Imagine you’re a plumber living in Mesquite.
For most jobs, you’d probably earn as much as a plumber living in nearby St. George, Utah — $19.67 per hour, on average, according to data from the U.S. Department of Labor.
If you can get work on a public works project financed by Clark County or the State of Nevada in your hometown, however, your employer would be required to pay you at least $70.78 per hour. That’s about three-and-a-half times what you’d likely make on a typical job.
Why such a large difference?
Like several other states, Nevada has a peculiar law that requires contractors who win contracts for publicly financed construction projects to pay workers according to a strict wage schedule established by the state’s labor commissioner. This wage schedule is determined through a process that, ostensibly, is designed to ensure that public entities pay wages reflective of the local marketplace.
As the above wage disparity makes clear, however, there are serious flaws with the labor commissioner’s methodology.
The labor commissioner begins by asking all contractors within the state to complete a survey indicating how many workers they employ across a number of job classifications — plumbers, electricians, roofers, etc. — and how much they pay workers in each of these positions.
The survey, though, is designed in such a way that only contractors employing high-priced union labor are likely to fill out the forms. For contractors employing non-union labor, filling out the forms would create onerous new accounting burdens.
That’s because the various job classifications are strictly defined, reflecting union rules. It’s also because the value of fringe benefits must be reported on an hourly basis. Few employers of non-union labor go through the accounting exercise of valuing fringe benefits by hour worked, since each employee has likely chosen a unique package of insurance coverage, retirement contributions and other perks.
For union shops, on the other hand, it’s easy to value these perks on an hourly basis because every employee receives a uniform benefits package through his or her collective bargaining agreement.
Even after the labor commissioner’s survey has systematically excluded most non-union contractors, his method further ensures that the schedule of mandatory wages for publicly financed projects — called “prevailing wages” — is really a reflection of union wage schedules instead of actual wages found in the local marketplace. If more than half of the survey responses within a particular county are from union employers, then the non-union responses are dismissed entirely and the union rate becomes the state-mandated “prevailing wage” rate.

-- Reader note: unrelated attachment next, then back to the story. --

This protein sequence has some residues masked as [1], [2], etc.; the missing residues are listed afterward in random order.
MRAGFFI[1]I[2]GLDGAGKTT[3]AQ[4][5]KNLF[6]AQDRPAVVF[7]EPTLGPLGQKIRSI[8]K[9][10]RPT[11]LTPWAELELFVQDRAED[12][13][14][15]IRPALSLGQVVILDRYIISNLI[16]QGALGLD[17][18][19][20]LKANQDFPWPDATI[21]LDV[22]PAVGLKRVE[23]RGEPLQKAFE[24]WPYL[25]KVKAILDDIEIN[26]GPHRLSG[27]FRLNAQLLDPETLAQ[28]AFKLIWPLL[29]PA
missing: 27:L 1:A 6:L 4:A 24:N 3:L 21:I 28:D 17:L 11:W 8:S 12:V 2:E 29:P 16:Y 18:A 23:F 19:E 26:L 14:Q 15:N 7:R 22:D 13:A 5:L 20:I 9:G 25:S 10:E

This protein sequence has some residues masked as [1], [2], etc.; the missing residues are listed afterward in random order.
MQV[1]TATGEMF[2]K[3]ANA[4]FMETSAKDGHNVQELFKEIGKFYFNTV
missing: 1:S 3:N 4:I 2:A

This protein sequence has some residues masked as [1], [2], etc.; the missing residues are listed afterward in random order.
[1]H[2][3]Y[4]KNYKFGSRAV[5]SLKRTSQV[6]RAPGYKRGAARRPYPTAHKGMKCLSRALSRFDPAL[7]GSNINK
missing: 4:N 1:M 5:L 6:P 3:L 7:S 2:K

As a result, workers in the building trades often earn substantially more when taxpayers foot the bill than when private firms or individuals do.
Another interesting perk built into the prevailing-wage schedule is the premium that tradesmen receive for working on projects in remote areas. The prevailing-wage rate increases when a project’s location is more than a given distance from a union hall or county office building. That, in part, is why a plumber makes at least $70.78 per hour for working on a public project in Mesquite — he receives an extra $11.25 per hour because the project is more than 76 miles from the Clark County Regional Justice Center in Las Vegas.
It’s unclear why a plumber who lives in Mesquite should receive such a high premium for working in his hometown. Nevada’s prevailing wage law, after all, purportedly is supposed to ensure that workers receive wages in line with the local marketplace. For plumbers in Mesquite, that’s somewhere around $19.67 per hour.
Similar comparisons could be drawn with other occupations. An unskilled laborer in Clark County must be paid at least $45.29 per hour, with an additional $3.25 if a project is more than 50 miles from Las Vegas City Hall, for instance. That’s significantly more than the Las Vegas average of $20.02 or the St. George-area average of $12.37 per hour.
While these figures are lucrative for construction workers who work on publicly financed projects, they mean that taxpayers get much less value for their money than they do as private citizens. Without prevailing wage requirements, taxpayers’ limited resources could be stretched farther — creating more value for society and more jobs for construction workers.
A recent analysis by the Nevada Policy Research Institute estimated that prevailing wage requirements cost Nevada taxpayers nearly $1 billion extra over 2009 and 2010.
That’s why prevailing wage reform needs to be at the top of the agenda for the Nevada Legislature in 2013.